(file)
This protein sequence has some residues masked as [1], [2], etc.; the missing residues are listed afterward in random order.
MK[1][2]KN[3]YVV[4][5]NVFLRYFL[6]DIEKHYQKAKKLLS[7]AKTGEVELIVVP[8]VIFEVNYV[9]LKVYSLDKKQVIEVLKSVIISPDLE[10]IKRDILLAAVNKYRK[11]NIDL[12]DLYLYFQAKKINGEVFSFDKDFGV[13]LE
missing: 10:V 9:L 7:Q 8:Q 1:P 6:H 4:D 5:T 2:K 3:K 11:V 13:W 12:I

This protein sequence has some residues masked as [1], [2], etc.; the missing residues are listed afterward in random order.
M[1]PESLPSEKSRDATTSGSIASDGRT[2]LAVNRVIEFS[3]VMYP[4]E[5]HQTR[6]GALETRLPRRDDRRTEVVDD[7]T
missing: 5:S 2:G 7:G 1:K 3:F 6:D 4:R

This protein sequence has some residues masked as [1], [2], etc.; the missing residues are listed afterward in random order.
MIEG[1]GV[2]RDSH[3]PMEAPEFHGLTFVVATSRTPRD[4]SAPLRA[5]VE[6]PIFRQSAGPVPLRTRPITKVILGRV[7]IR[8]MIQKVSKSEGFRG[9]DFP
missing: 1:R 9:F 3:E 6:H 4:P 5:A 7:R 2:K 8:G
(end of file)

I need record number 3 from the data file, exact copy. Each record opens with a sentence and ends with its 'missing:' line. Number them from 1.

This protein sequence has some residues masked as [1], [2], etc.; the missing residues are listed afterward in random order.
MIEG[1]GV[2]RDSH[3]PMEAPEFHGLTFVVATSRTPRD[4]SAPLRA[5]VE[6]PIFRQSAGPVPLRTRPITKVILGRV[7]IR[8]MIQKVSKSEGFRG[9]DFP
missing: 1:R 9:F 3:E 6:H 4:P 5:A 7:R 2:K 8:G